There are two special Restaurant Week menus at Lost Heaven; one for two people and one for three. We were four people dining but there were no menu accommodating that number. We settled for the menu for three and ordered two extra dishes from the a la carte menu as well, just to be on the safe side. And boy, were we safe; the dishes kept coming in and they were all delicious!

The first dish to arrive was a tea leaf salad, a concoction with spice, acidity and an unexpected crunch.  Chicken salad followed – tender roasted chicken slices, a mixture of herbs, all presented on top of crisp greens. Then came the wild vegetable cakes with a fabulous lemon and tomato chutney, smoky eggplant and cold tofu salad, perfectly roasted pork in thin slices with a delicately spiced soy dipping sauce, a beef dish we could have done without, a roasted eggplant dish with a spicy tomato sauce and finally, slivers of white fish covered in a black herbal mixture with a surprisingly chewy texture. We were stuffed by the time the fresh fruit arrived and admired the watermelon slice cut beautifully into the shape of a dragon but were unable to finish the whole plate.

What was left after we started to dig into the yummy Tea Leaf Salad
Smoky Eggplant with Cold Silken Tofu
Wild Vegetable Cakes (we could eat two plates of these!)
An Amazing Chicken Salad (we forgot the name:))
Roast Pork
Lovely White Fish

Will we go back? Most definitely!! Did it give us inspiration enough to try to put our spin on it? Njaaa, maybe not. We were definitely inspired by the combination of spices, textures and the presentation of the dishes and we could certainly put a westernized twist to it.  But it is probably best to simply return to Lost Heaven the next time we feel the pull of Yunnan cuisine. We would like to know how to carve a dragon out of a watermelon though!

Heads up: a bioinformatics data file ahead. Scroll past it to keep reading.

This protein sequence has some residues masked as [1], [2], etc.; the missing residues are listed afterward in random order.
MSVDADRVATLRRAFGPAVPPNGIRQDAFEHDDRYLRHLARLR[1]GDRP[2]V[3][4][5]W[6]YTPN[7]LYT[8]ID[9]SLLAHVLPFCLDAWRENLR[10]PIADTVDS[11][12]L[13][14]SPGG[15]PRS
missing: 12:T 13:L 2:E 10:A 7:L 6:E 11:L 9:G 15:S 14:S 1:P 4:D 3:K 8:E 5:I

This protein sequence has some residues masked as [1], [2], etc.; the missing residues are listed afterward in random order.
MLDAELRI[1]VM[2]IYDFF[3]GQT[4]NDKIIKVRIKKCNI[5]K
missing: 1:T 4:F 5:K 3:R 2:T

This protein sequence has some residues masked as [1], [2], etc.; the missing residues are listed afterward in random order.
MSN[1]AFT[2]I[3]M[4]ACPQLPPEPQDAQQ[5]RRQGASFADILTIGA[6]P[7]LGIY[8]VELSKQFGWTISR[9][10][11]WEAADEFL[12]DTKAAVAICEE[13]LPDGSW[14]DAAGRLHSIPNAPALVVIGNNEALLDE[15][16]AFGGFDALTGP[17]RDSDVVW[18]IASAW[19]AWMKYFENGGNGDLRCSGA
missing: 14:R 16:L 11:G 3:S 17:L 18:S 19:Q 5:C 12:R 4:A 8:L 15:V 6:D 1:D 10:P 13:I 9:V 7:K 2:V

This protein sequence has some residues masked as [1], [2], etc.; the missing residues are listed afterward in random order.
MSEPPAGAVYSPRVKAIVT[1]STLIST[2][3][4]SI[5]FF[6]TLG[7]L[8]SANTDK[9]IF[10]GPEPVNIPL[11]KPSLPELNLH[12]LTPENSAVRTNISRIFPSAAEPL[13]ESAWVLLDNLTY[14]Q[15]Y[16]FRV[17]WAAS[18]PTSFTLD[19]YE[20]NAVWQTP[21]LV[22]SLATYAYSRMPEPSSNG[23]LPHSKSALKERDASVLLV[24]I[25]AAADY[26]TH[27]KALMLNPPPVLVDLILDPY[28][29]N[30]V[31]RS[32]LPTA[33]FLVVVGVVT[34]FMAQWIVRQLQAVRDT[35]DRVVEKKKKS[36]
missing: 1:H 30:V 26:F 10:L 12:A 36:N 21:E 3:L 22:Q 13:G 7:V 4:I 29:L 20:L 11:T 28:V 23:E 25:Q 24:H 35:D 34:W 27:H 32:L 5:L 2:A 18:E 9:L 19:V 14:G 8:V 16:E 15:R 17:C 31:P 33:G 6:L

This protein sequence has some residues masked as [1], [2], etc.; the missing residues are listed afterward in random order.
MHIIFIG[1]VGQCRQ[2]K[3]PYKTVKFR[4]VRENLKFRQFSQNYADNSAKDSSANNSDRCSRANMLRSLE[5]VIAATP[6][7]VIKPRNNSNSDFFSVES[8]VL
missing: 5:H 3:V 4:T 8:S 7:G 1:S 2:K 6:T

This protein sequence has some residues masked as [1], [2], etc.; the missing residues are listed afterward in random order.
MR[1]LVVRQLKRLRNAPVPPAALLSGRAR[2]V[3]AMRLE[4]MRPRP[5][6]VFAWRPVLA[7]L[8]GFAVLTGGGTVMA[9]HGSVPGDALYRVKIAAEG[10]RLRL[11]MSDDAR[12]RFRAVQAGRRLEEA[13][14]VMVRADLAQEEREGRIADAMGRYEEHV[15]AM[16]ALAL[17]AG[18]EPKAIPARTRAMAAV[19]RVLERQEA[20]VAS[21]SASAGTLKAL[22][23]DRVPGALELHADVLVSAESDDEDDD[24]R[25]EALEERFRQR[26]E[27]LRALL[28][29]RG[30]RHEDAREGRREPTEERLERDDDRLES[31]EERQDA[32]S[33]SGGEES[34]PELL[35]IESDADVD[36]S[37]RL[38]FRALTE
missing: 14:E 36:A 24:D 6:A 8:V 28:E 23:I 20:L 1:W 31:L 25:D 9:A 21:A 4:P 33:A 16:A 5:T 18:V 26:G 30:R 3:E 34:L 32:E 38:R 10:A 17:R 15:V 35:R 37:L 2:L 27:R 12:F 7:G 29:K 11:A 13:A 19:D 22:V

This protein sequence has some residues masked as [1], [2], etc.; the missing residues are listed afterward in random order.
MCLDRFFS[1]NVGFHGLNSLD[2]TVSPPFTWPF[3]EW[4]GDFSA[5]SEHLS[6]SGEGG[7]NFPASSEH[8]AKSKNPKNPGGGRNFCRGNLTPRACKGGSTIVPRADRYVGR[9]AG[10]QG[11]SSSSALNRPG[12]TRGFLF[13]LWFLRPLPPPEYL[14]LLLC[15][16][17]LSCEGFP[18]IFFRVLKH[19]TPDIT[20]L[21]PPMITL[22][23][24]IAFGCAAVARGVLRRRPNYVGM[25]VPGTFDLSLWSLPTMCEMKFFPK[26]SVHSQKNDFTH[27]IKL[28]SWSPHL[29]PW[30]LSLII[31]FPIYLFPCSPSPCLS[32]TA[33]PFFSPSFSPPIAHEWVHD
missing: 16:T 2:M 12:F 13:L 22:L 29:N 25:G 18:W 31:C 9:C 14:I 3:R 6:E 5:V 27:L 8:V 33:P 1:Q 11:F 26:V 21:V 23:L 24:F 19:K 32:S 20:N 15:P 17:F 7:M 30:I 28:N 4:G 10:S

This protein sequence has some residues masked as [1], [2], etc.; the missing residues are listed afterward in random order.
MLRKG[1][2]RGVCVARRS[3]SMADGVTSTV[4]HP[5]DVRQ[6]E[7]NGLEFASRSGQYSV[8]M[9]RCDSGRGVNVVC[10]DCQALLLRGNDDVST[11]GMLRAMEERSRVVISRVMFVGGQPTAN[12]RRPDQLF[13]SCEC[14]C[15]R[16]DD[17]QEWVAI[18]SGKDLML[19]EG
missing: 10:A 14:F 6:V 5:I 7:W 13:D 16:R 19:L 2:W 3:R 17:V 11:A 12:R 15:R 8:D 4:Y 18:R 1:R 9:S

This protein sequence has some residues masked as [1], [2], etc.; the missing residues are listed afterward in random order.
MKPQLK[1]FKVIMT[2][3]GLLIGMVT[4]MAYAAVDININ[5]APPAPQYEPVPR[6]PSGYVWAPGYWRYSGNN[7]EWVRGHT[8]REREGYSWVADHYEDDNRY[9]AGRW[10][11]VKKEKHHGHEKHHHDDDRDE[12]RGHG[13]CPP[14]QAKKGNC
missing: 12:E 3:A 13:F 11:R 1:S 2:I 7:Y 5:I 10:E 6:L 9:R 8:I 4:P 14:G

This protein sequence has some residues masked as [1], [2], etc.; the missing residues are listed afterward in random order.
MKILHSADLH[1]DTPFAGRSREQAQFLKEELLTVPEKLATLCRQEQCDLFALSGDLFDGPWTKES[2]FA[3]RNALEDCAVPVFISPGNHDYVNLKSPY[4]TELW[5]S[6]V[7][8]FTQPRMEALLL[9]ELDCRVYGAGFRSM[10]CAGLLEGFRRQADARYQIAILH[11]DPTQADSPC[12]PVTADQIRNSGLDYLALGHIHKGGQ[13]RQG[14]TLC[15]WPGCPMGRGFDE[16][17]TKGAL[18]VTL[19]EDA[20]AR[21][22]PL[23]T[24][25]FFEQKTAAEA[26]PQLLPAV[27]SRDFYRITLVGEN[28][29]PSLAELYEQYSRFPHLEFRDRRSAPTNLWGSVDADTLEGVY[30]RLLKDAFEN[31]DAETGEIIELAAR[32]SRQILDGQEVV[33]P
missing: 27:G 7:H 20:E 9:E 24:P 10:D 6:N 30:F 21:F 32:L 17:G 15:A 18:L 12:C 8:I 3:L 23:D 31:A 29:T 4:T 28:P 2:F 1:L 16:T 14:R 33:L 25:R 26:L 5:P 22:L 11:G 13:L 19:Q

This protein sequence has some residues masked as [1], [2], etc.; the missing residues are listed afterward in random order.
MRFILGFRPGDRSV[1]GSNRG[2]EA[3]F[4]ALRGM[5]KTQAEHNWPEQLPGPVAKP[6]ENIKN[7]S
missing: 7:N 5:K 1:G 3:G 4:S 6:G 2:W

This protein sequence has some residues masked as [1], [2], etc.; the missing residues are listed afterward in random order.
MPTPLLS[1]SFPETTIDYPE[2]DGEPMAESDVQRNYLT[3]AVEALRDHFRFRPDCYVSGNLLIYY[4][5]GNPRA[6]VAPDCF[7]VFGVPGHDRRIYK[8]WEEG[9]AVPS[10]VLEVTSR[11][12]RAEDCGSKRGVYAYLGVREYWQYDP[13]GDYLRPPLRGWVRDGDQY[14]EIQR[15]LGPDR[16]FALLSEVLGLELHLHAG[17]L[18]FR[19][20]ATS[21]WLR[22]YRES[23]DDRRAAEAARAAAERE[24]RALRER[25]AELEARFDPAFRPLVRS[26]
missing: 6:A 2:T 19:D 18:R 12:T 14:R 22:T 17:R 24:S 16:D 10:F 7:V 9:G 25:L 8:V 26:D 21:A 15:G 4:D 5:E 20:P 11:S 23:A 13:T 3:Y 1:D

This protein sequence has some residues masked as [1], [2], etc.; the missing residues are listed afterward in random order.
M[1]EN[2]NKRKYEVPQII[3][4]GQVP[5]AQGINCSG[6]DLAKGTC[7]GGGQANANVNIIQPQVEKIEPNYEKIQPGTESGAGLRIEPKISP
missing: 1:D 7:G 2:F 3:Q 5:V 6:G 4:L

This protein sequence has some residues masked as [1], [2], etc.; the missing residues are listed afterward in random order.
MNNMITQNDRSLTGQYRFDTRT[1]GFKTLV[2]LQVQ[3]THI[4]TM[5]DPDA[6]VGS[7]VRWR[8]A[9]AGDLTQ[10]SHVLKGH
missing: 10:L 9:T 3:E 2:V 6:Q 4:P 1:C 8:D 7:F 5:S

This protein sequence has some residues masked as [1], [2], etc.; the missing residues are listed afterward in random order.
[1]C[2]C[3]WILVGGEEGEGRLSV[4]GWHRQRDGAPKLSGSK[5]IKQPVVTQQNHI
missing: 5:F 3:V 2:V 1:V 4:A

Can you spot the dragon?

Tuesday, March 5, 2013

A Play on Pinotage

One of our favorite restaurants in the 'countryside' of Shunyi is Pinotage (  This South African establishment, led by the amazing Amber Deetlef, is an oasis of casual refined dining and sells some of the best South African wines around. Shunyi offers plenty of restaurants including a myriad of local varieties (pop rock duck anyone?) but a nice, sophisticated eatery like Pinotage is hard to find.

However, as much as we enjoy the food, we couldn't help but wonder what would happen if we put the STARAspin on a few of her dishes. Joined by visiting parents, we set off to find the ideal dishes to play with at home. Interestingly enough, we left the restaurant with a whole new set of ideas than what we had expected before our lunch. As we had visited Pinotage numerous times in the past we already knew the menu quite well and had an idea beforehand what we would choose to make.

We started off with Spiced Tuna Ribbons,  Mushroom Parcel, Roasted Cauliflower Soup and Chicken Livers followed by Lamb en Croute, Grilled Sea Bass with a Fennel & Mustard Crust, Grilled Pork Tenderloin with Apple Salsify Puree and South African sausages served with a maize puree. At this point we were already pretty full and had all but decided to skip dessert and just have coffee but couldn’t resist sharing the Malva pudding, mostly because neither of us was sure of what it exactly is.

We left the restaurant sated and happy, a box of wine richer as well, with plenty of new ideas and a menu to plan. Invitation for the inaugural STARAfood had been sent out and there was no going back now.

After careful planning we set out to shop at Beijing’s San Yuan Li market, a haven for a food lover. There you can literally find anything and everything. Vegetables, animal parts of all kinds (and we mean ALL), cooking utensils and why not change a watch battery while you are at it?  We headed for our favorite stalls and found almost all we needed, knowing for sure that we could locate the remaining few items at the stores close to our homes.